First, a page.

EXCLUSIVE: Margo Martindale Has Done Enough Dying for One Day

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“I’ve done enough dying for one day,” Margo Martindale tells
ET. The beloved character actress, known for her Emmy-winning work on Justified and The Americans as well as supporting roles in August: Osage County and Million
Dollar Baby
, has her limits -- at least when it comes to certain roles that
now come her way. “There are parts about people gaining and having things go

Her most recent film role in The Hollars, available now on DVD/Blu-Ray and digital HD, sees her
playing Sally, a dying matriarch to a dysfunctional family who has a brain
tumor. The story may be a familiar one, but it’s elevated by its ensemble cast,
including John Krasinski, who also co-wrote and directed, Charlie Day, Richard
Jenkins, Anna Kendrick and, of course, Martindale, who has earned considerable
praise for the part.

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Spending a large part of the film in a hospital bed,
Martindale says “was very interesting to me because the movie sort of happened
to me.” She likens it to watching a home movie. “Something unusual happened to
me during this movie and it felt completely real,” she continues.

Adding to the reality, for Martindale at least, was the fact
that she spent those hospital scenes hooked up to a real blood pressure
machine. “I was hooked up to the monitor the whole time, so I could keep tabs
on how I was doing,” she says, adding: “And I did really well!” 

Sony Pictures

While the hospital provided a certain stark reality to the
film, it was the moment Sally was forced to shave her head before surgery that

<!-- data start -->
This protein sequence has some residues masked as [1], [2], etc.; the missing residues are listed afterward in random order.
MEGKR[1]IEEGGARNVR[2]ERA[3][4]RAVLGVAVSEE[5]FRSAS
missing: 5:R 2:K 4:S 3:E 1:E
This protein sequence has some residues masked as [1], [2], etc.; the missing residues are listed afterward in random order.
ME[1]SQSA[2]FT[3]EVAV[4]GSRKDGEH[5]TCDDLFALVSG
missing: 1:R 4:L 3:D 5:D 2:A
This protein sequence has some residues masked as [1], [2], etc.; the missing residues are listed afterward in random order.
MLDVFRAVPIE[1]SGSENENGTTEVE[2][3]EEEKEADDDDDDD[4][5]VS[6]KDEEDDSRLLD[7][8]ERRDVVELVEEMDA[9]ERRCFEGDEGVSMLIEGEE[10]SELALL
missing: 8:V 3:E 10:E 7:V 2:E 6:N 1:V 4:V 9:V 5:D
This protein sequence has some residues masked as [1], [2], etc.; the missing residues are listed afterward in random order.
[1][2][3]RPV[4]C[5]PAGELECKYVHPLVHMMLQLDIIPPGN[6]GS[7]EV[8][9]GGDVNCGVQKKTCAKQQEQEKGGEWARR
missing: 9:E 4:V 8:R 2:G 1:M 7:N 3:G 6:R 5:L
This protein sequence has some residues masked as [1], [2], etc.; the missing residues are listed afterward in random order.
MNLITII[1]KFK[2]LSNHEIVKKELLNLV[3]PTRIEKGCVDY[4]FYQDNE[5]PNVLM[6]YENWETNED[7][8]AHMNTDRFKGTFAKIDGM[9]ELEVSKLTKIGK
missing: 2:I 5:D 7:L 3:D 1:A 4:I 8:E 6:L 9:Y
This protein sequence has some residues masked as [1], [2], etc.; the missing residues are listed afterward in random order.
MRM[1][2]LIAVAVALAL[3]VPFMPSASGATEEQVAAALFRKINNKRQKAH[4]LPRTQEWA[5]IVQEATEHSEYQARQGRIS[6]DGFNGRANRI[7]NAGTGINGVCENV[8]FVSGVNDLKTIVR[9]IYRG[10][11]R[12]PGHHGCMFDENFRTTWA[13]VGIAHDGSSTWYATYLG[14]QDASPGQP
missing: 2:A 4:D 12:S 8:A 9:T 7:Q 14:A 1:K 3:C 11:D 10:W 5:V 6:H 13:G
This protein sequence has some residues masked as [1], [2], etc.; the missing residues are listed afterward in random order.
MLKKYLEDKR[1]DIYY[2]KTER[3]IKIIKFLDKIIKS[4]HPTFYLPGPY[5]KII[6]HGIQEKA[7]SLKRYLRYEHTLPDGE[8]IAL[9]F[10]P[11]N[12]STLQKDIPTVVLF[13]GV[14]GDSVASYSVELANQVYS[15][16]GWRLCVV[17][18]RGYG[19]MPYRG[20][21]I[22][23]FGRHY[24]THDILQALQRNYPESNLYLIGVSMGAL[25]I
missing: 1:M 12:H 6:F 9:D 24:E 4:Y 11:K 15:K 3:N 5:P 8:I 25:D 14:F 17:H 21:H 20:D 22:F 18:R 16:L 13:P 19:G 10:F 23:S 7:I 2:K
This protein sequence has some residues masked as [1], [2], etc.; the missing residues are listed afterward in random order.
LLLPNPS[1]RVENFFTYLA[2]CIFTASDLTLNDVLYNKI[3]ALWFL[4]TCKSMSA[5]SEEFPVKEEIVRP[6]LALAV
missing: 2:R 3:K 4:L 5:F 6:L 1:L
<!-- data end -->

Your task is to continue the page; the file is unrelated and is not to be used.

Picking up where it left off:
delivered a real gut punch. “It was an extremely vulnerable thing to have done
to you because it felt as if I was really having my head shaved,” Martindale
says of the scene that sees her onscreen son, played by Krasinski, running the
clippers through her hair. The prosthetic wig, she jokes, “cost more than they
paid me… And I knew that we only had one shot doing it.”

Martindale didn’t prepare for the scene in the same way she
didn’t believe Sally would have prepared to see her hair go. “I still had to
stay in the space of being strong,” she says, adding that it’s the moment of
reality for her character, who is forced to hide her terror from her kids.

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“It’s a very close thing for somebody my age,” Martindale
says of playing Sally, who eventually dies in the hospital. “The fear of death
is something I’ve fought since I was a little girl.”

And with that in mind, Martindale is happy to sit the next
onscreen death out. Though she was offered a death in another movie before The Hollars (“It was a wonderful
script”), the 65-year-old actress is not ready to revisit that
headspace any time soon. “It’s just that now, I don’t know if I want to do it,” she says.
“I’m certain I’ll do it again. Just not next week!”